Story and video by Tracy Record
Photos by Patrick Sand and Katie Meyer
The community leadership of two businesses, one nonprofit, and one volunteer was celebrated this morning at the West Seattle Chamber of Commerce‘s annual Westside Awards breakfast. Guests also heard a third-generation West Seattleite tell the tale of how a small business founded here gave birth to a multi-million-dollar company operating worldwide.
Almost 90 nominations came in for this year’s Westside Awards, presented in a packed room at Salty’s on Alki. Though the winners were announced last week, the fun came in seeing the joyful presentations and acceptances today:
Honored as Business of the Year was Ventana Construction (WSB sponsor), whose owners Anne and Clarence Higuera accepted the award, after words of tribute from Chamber board vice-chair Nancy Woodland, who lauded Ventana as “really good people who make the community proud.” Anne in turn talked about their pride in their employees, their work, and in supporting the community. Here’s our video of the introduction and acceptance speech:
Ventana recently celebrated its 10th anniversary.
Nonprofit of the Year was accepted by someone else marking a milestone, Nature Consortium founder Nancy Whitlock, who announced recently that she is going on sabbatical, starting to step away from the thriving organization she founded 15 years ago.
Woodland read from nomination forms including one that said simply, “Nature Consortium rocks!” Whitlock said the timing of the award was perfect:
Among the many achievements of the NC: It has planted more than 40,000 trees to help restore the West Duwamish Greenbelt here in West Seattle, and has been “weaving (its work) together with the arts,” including art education for youth.
From youth to seniors, community members of all ages are enjoying the results of a dream come true, first dreamed by the Westsider of the Year recipient, Lauren Englund. Her brainchild, the West Seattle Bee Garden, recently opened with a celebration and parade:
Lauren was introduced by Trish Throop, who noted that those who nominated her described her in so many positive ways, from kind to inspirational. Lauren herself said the idea had naysayers – until a wide section of the community learned about it, and embraced it:
The Bee Garden has a fundraiser coming up next week, by the way – read about it here.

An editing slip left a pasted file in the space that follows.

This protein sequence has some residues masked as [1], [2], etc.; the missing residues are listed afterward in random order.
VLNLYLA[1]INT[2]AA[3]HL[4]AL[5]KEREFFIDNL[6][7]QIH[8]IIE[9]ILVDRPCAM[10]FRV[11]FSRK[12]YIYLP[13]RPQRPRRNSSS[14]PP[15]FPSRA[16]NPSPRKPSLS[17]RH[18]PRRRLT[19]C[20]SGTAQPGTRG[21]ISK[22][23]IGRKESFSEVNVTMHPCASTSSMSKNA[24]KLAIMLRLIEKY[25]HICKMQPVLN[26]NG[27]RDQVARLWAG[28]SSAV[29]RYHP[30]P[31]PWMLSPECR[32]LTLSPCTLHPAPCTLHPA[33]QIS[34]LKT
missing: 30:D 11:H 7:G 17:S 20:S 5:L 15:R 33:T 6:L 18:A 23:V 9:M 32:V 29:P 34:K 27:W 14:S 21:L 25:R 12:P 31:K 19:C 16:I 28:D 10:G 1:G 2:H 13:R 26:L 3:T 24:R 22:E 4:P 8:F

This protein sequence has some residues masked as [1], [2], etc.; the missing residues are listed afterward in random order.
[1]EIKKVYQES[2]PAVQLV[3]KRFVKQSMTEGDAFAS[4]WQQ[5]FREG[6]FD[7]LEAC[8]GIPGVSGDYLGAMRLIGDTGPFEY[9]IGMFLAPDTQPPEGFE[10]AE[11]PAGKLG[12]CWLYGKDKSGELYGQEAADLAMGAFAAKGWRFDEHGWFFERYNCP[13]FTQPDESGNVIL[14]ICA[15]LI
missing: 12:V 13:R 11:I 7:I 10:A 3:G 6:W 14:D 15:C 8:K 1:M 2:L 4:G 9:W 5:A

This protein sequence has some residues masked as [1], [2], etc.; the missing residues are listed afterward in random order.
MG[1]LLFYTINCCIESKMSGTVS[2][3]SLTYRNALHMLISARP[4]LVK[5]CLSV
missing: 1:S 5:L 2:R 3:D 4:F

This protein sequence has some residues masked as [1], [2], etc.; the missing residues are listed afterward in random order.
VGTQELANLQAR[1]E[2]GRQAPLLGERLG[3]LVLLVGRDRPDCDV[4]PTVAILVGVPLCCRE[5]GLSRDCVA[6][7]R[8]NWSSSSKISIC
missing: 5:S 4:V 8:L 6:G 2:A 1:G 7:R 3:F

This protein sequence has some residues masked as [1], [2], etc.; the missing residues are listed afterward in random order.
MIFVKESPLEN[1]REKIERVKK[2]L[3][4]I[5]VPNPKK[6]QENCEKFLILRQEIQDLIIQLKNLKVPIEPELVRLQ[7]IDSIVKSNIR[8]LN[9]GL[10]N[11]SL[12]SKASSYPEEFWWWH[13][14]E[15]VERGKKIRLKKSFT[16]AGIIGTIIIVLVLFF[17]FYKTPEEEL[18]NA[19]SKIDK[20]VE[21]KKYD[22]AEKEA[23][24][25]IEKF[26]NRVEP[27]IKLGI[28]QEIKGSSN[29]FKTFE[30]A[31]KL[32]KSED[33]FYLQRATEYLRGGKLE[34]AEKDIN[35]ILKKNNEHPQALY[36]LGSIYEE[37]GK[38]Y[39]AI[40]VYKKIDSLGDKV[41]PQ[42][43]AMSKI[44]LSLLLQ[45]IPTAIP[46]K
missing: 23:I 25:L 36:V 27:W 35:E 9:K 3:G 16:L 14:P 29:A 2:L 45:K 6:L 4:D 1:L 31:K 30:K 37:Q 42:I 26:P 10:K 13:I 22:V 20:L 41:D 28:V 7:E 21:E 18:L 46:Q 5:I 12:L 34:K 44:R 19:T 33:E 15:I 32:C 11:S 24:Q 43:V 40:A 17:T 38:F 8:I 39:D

Last but by no means least, honored as Emerging Business was Sozo Wines, for its tradition of “giving back.” The name “Sozo” means “to rescue,” said Stefan Persson, who accepted the award:
Sozo partners with local food banks and has helped provide 14,000 meals as a result, he said. They also partner with restaurants, but “a portion of any sale” – including retail – “goes back to the community,” he noted.
History was celebrated today as well as recent achievements; Chamber board chair Dave Montoure pointed out that the “West Seattle Chamber has been here for 90 years.” And the keynote speaker spun a tale with deep West Seattle roots:
Randy Gardiner of Red Dot – “we don’t make dots, by the way,” he laughed – was introduced by Montoure as a third-generation West Seattleite, though his company making heating/air conditioning equipment for commercial and military vehicles is now headquartered in Tukwila.
He said the story of his company also began 90 years ago, like the Chamber, when his grandfather “Harky” Runnings arrived in the area and eventually went to work for Boeing, until opening West Seattle Radiator in what’s now The Wax Bar‘s location in The Triangle. “Amazing how companies evolve,” he quipped as the audience laughed. He talked about how his grandfather founded the company at age 55 and how it became an employee-owned company more than 30 years later. Here’s part of his speech:
He also shared lessons from which other businesses could learn – including how he and his senior management are talking about “graduation,” about their businesses’ future without them, and how important it is to bring others into the business. He also talked about his company’s outreach to future potential employees – through FIRST Robotics sponsorship, through offering summer internships. “Bringing students into our business was an eye-opener,” he said – and it was heartening, as the students “wanted to come back.” He described internships as a “test drive” for both the company checking out possible future employees, and vice versa, as well as to enable them to connect with educators. “We have two silos in our society – the education silo and the business silo,” he said, exhorting those on hand to “help make learning relevant.” Three million students are graduated from high school every year; two million go to college, one million don’t, and that’s a resource that needs to be embraced, Gardiner advised.
Montoure remarked afterward that the speech was inspirational – making him think about reaching out to his alma mater, West Seattle High School, to look into that kind of partnership.
For this morning’s event, local businesses had integral roles behind the scenes, as always. This year’s centerpieces were glass art created by Avalon Glassworks and offered for sale. Nucor Steel was again the presenting sponsor for the event and announced that a longtime executive familiar in the community will be retiring soon – safety/environmental manager Bart Kale, who promised in a brief speech at the podium that Nucor “would continue its long relationship with the community.”
Coming up on the Chamber calendar: June 20th, lunch with State Rep. Eileen Cody, and June 27th, an “After-Hours” gathering, this time at ArtsWest in The Junction. Find out more about these events and others, as well as Chamber membership (we signed up our business in 2008, its first full year), by going to wschamber.com.
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